"Then it is dark; a night where kings in golden suits ride elephants over the mountains." - John Cheever

Tuesday, March 14, 2006

How to Talk to a Global Warming Sceptic

Useful link. Not that the sceptics are likely to be terribly concerned with factual refutation of their arguments.

11 comments:

Tom said...

Yes, excellent site which tries to be as informative and patient as possible. One of the problems with the green house effect is that although it is certainly happening, the models, evidence and theories are sufficiently complex for people to make seemingly credible objections for decades to come.

The case of public health debates around smoking is instructive. Although the causal link between smoking and cancer is far, far more obvious than that between CO2 emissions and global warming, it was possible for the tobacco industry and maverick (i.e. bribed) scientists to publicly deny it for at least three decades after the evidence had been established. I can remember watching a doctor on Channel 4 News (representing some tobacco trade association) denying that smoking caused lung cancer just 5-6 years ago. I suspect that they'll be scientists doing the same thing for global warming for at least another 50 years. By which time, of course, we'll all be doomed.

john said...

Causation is a bit tricky at the best of times :-)

Less abstrusely, I think the major thing I take away from what I read on anthropogenic global warming is that we just don't know what is going to happen - too many variables and insufficiently understood processes in there - but it might be Really Bad.

Colin said...

This story was on the front page of Metro this morning. I almost started hyper-ventilating. At this rate CO2 levels could be 400ppm in 8-10 years - that's the point which some scientists regard as an irreversible tipping point (although admittedly all hypothesis).

If you meet a global warming sceptic, take their name and address. Then if our worst fears are realised in a decade's time, we can go round with an angry mob and remind them. Clarkson should be first on the list.

john said...

don't hyperventilate, you'll add to the CO2

Tom said...

I guess that part of the problem is more than just the complexity of the problem, but also widespread ignorance, confusion and distrust about how science works. The blog John mentions is good on this. Scientific proof doesn't really exist in the way that many people think it does, and so, in a way, there will never be the "absolute proof" that CO2 causes global warming - there will always be scope for Hume style scepticism, even if the evidence is robust enough for us to be sure that it is happening, and certain that something has to be done to stop it.

This can be incredibly frustrating. I was at a party the other week in which a girl said that global warming still hadn't been proved. Although she knew nothing about the science of it, she actually thought that she was being scientifically rigorous. The greenhouse effect may never be proved to the level of certainty that she thinks is necessary, and in the meantime the likelihood is that we will have destroyed the entire planet.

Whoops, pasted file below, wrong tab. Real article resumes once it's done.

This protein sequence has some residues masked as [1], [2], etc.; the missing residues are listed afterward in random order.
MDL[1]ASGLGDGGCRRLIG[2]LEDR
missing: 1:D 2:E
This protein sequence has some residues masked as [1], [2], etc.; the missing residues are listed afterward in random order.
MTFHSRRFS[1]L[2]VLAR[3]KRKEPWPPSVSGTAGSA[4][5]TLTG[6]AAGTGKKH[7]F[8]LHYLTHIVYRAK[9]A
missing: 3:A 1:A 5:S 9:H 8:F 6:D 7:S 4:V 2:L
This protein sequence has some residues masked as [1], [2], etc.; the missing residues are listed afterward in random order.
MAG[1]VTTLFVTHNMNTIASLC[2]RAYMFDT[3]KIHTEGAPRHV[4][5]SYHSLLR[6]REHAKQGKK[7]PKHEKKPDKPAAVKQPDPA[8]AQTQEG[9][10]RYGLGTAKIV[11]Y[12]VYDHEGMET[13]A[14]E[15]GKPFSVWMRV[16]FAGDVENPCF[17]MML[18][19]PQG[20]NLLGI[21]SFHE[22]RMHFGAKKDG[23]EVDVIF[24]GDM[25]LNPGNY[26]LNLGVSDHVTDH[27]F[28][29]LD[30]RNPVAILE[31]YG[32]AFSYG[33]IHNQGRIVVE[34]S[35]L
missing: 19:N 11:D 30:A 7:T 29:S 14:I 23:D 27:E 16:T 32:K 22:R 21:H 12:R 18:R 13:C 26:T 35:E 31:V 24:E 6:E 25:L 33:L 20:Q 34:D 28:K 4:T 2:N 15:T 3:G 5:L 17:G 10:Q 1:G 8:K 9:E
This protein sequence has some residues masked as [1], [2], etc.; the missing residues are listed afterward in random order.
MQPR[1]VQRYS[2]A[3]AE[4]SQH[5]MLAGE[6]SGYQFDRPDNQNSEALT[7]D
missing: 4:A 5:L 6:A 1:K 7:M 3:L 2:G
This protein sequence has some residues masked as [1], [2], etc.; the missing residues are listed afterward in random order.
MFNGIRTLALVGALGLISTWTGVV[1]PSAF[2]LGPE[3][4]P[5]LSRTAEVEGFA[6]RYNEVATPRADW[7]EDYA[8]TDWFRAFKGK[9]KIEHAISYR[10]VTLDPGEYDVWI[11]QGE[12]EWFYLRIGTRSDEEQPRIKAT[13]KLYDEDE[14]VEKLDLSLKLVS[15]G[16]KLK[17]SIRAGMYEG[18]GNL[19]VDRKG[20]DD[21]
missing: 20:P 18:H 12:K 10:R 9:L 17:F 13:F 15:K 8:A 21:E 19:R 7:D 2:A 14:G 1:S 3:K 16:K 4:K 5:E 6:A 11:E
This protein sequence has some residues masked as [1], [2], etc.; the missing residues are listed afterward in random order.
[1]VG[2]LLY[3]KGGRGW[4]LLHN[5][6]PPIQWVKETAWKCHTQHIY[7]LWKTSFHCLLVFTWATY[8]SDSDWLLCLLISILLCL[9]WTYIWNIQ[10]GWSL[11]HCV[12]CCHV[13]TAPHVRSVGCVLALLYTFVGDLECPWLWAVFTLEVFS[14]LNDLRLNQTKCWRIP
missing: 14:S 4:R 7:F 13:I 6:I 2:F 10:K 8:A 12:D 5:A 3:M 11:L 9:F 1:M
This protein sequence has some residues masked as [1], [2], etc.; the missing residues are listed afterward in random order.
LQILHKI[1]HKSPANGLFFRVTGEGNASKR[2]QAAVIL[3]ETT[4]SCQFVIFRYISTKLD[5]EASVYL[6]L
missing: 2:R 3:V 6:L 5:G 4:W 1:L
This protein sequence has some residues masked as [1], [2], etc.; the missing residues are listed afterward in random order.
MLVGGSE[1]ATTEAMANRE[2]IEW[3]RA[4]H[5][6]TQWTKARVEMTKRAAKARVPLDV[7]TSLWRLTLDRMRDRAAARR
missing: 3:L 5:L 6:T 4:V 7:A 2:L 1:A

Tom said...

For instance, the US government today announced (in response to a review by Unesco into world heritage sites getting wrecked by global warming) that "climate change is an unproven theory". At this rate, it's going to take decades of hurricane Katrinas and God knows what other disasters, before they acknowledge that it's a reality.

john said...

just out of interest, the girl at the party - what level of proof was she after?

of course, the whole worrying about global warming thing splits the population nicely into the neurotic worriers and the sunny optimists. I bet if we'd been blogging a few decades ago we'd all be shitscared about the coming nuclear apocolypse...

john said...

we'd all be being shitscared about the coming nuclear apocolypse I mean

Colin said...

I know what you mean - I've wondered about that myself. Perhaps societies have an inherent need of a bogeyman (or bogeyevent) to be scared off. I certainly would have been terrified of nuclear apocalypse. In fact, as a small child I was. And it could still happen. But I still believe there's a high chance we're in the process of completely f**king up our planet - and that we shouldn't be.

john said...

there was a good quote from the editor of nature about f**king up the planet. we're not - life on earth has survived comet impacts, LIP formation and millenia of glaciation. It's civilisation that's liable to get totalled.

Colin said...

True enough. F**king up much of what's currently on our planet, then, including most of us.